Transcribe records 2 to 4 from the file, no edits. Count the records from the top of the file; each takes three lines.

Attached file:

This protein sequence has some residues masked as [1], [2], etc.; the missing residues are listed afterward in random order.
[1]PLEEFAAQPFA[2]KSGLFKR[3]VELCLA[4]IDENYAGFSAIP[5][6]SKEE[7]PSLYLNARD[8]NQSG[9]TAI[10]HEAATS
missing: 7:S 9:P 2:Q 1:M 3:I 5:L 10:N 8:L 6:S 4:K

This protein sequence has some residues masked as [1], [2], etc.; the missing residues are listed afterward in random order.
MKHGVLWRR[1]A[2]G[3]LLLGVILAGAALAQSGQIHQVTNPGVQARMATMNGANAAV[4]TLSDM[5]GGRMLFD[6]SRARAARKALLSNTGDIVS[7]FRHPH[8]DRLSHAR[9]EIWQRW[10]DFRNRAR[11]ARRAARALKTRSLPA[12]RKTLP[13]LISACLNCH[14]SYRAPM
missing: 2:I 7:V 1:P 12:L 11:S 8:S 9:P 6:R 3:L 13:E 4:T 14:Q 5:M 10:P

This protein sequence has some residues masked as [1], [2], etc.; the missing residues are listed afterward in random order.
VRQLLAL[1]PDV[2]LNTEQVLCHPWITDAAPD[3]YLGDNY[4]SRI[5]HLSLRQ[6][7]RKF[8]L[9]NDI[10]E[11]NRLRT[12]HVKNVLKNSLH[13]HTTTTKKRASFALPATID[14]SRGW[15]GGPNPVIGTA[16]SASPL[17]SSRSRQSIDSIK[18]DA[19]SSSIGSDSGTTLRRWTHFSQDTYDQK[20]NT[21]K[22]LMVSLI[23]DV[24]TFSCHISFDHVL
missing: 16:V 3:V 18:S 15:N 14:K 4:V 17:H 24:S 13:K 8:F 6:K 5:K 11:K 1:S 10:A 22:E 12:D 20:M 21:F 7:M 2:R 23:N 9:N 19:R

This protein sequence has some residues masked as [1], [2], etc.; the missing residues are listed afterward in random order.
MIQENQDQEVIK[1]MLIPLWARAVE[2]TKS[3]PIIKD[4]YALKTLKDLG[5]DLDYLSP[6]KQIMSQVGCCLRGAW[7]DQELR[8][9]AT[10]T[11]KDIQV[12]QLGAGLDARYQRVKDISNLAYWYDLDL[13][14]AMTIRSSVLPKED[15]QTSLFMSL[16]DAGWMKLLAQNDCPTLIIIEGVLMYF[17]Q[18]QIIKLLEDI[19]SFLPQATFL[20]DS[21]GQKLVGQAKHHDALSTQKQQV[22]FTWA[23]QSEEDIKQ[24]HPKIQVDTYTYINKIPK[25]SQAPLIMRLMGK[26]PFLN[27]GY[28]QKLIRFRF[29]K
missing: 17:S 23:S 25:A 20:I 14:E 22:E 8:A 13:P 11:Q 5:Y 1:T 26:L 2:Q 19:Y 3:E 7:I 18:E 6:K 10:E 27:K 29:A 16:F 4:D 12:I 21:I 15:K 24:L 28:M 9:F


This protein sequence has some residues masked as [1], [2], etc.; the missing residues are listed afterward in random order.
MKHGVLWRR[1]A[2]G[3]LLLGVILAGAALAQSGQIHQVTNPGVQARMATMNGANAAV[4]TLSDM[5]GGRMLFD[6]SRARAARKALLSNTGDIVS[7]FRHPH[8]DRLSHAR[9]EIWQRW[10]DFRNRAR[11]ARRAARALKTRSLPA[12]RKTLP[13]LISACLNCH[14]SYRAPM
missing: 2:I 7:V 1:P 12:L 11:S 8:S 9:P 6:R 3:L 13:E 4:T 14:Q 5:M 10:P

This protein sequence has some residues masked as [1], [2], etc.; the missing residues are listed afterward in random order.
VRQLLAL[1]PDV[2]LNTEQVLCHPWITDAAPD[3]YLGDNY[4]SRI[5]HLSLRQ[6][7]RKF[8]L[9]NDI[10]E[11]NRLRT[12]HVKNVLKNSLH[13]HTTTTKKRASFALPATID[14]SRGW[15]GGPNPVIGTA[16]SASPL[17]SSRSRQSIDSIK[18]DA[19]SSSIGSDSGTTLRRWTHFSQDTYDQK[20]NT[21]K[22]LMVSLI[23]DV[24]TFSCHISFDHVL
missing: 16:V 3:V 18:S 15:N 14:K 4:V 17:H 24:S 13:K 8:F 6:K 5:K 11:K 1:S 10:A 22:E 12:D 20:M 21:F 7:M 2:R 23:N 9:N 19:R

This protein sequence has some residues masked as [1], [2], etc.; the missing residues are listed afterward in random order.
MIQENQDQEVIK[1]MLIPLWARAVE[2]TKS[3]PIIKD[4]YALKTLKDLG[5]DLDYLSP[6]KQIMSQVGCCLRGAW[7]DQELR[8][9]AT[10]T[11]KDIQV[12]QLGAGLDARYQRVKDISNLAYWYDLDL[13][14]AMTIRSSVLPKED[15]QTSLFMSL[16]DAGWMKLLAQNDCPTLIIIEGVLMYF[17]Q[18]QIIKLLEDI[19]SFLPQATFL[20]DS[21]GQKLVGQAKHHDALSTQKQQV[22]FTWA[23]QSEEDIKQ[24]HPKIQVDTYTYINKIPK[25]SQAPLIMRLMGK[26]PFLN[27]GY[28]QKLIRFRF[29]K
missing: 17:S 23:S 25:A 20:I 14:E 22:E 8:A 13:P 11:Q 5:Y 1:T 26:L 2:Q 19:Y 3:E 7:I 18:E 6:K 10:E 27:K 29:A 16:F 4:D 12:I 21:I 15:K 24:L 28:M 9:F